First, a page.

Iraq’s Kurdistan Region puts bid for self-determination to the vote

Tom Phillips is a PhD candidate in international human rights law in University of Liverpool Law School

For many Iraqi Kurds, today will be a historic day. They will go to the polling booths to vote for or against having an independent State.

According to acting President of the Kurdistan Region, Massoud Barzani, the outcome of vote (which will, in all likelihood, be a vote in favour of independence) will not lead to an immediate declaration of independence. Instead, Mr. Barzani plans to negotiate with the central government in Baghdad for a period not exceeding two years.

The vote will take place both in the established Kurdistan Region and in the outlying “disputed areas” which are claimed by both Baghdad and the Kurdistan Regional Government (KRG).

State responses

State responses to the planned Kurdish referendum have been predictably negative. The USA, the UK, Turkey, Iran, the Council of the European Union, the Arab League and the Iraqi central government have all publicly opposed the referendum. In fact, the only State that has openly supported the plebiscite is Israel.

Several States express their opposition to the plan to hold the referendum in the ethnically and religiously diverse disputed areas. The Iraqi parliament recently voted to authorise Prime Minister Haider al-Abadi to take necessary measures to protect Iraq’s territorial integrity, and to dismiss the Kurdish governor of Kirkuk.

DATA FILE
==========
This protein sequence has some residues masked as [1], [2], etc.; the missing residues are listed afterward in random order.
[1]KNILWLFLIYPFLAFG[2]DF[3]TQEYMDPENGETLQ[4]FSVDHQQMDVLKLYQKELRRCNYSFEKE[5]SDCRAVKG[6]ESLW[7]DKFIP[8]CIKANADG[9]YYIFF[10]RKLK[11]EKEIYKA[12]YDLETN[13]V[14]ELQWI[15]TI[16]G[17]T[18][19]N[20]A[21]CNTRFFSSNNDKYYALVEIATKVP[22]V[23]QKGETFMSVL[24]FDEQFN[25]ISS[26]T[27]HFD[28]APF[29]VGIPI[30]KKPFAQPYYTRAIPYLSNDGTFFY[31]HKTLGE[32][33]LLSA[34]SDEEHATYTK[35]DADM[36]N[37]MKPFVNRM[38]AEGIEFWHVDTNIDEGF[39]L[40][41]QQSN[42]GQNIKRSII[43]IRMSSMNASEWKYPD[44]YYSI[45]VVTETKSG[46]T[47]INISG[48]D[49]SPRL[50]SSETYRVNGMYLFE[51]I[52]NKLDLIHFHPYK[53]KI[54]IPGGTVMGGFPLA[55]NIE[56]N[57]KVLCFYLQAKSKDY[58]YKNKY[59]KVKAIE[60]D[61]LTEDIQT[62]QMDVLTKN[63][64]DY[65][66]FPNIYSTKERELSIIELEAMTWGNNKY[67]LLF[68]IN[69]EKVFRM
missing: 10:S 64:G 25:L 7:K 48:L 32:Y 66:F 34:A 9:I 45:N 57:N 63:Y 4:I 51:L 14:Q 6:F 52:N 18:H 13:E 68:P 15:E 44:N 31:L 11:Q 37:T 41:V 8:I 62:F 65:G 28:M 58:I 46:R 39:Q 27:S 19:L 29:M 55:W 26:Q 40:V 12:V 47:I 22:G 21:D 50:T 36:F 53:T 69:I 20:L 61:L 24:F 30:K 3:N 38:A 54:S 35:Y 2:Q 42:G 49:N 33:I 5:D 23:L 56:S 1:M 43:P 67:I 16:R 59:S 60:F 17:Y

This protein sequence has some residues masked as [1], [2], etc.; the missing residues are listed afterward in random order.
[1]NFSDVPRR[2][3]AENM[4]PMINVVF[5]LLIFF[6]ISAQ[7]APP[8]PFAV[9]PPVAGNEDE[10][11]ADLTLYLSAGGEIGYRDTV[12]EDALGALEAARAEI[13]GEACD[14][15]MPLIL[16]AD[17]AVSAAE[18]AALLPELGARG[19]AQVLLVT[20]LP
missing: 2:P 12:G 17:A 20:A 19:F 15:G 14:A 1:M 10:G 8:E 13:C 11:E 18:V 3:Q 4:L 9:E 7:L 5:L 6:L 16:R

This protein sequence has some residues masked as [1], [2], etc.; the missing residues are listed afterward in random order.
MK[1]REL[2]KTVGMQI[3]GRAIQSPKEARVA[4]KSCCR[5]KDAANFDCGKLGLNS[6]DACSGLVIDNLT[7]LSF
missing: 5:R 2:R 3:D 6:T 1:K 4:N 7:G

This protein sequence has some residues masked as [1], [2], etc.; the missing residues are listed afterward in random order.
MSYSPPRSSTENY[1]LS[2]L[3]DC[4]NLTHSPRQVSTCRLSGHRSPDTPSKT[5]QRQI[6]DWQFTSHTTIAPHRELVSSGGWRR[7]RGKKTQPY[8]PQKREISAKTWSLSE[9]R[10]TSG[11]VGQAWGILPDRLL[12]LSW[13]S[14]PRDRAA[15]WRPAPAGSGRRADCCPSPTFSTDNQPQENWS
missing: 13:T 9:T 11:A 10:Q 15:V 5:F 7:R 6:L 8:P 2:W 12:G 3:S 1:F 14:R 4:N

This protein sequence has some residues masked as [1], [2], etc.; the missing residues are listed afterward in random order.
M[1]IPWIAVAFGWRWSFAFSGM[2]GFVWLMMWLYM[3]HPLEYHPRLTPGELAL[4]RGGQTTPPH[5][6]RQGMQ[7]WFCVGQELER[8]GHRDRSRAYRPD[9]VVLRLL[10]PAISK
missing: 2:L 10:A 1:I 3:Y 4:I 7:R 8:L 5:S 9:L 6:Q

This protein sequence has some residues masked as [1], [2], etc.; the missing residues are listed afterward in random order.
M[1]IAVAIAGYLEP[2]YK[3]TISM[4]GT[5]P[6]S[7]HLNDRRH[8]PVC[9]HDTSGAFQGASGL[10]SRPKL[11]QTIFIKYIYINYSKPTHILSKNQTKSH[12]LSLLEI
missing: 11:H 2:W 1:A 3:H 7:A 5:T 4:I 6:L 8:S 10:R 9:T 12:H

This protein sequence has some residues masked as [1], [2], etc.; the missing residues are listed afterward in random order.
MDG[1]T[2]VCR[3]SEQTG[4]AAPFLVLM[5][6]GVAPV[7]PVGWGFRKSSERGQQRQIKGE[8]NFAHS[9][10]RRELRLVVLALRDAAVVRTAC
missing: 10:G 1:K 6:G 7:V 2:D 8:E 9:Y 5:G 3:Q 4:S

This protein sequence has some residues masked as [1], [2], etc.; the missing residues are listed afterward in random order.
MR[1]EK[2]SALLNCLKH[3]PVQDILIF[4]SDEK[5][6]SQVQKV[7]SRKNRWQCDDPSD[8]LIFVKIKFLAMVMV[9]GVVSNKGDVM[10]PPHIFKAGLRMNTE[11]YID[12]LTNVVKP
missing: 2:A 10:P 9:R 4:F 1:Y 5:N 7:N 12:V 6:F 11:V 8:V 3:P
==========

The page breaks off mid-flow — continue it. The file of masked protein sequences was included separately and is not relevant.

Of course, as Mr. Barzani points out, the legitimacy of the referendum does not come from foreign diplomats. One source of legitimacy that he and other authoritative figures claim is the right of self-determinaiton.

Self-determination and secession

Self-determination can plausibly be understood as a participatory right that applies to territorial units.

In the Kosovo case, the International Court of Justice ruled that international law does not prohibit declarations of independence. But it chose not to consider the important question of whether self-determination entails a right to unilaterally declare independence (i.e. without the permission of the host State).

We do not yet know what the KRG plans to do if it cannot reach an amicable agreement with Baghdad, but it does not seem likely that international law recognises a right to unilateral secession. The respected international lawyer James Crawford points out that “Since 1945, no State which has been created by unilateral secession has been admitted to the United Nations against the wishes of the government of the predecessor State.”

The court in Kosovo also touched upon the claim that self-determination entails a right to unilateral secession in cases where a group has been subjected to gross human rights violations or is subsumed under an unrepresentative government.

The court found that those taking part in the proceedings expressed “radically different views” on that question. Since only 11 out of 36 participating States supported the claim, it seems unlikely that there is a customary law right to secede even under such parlous circumstances.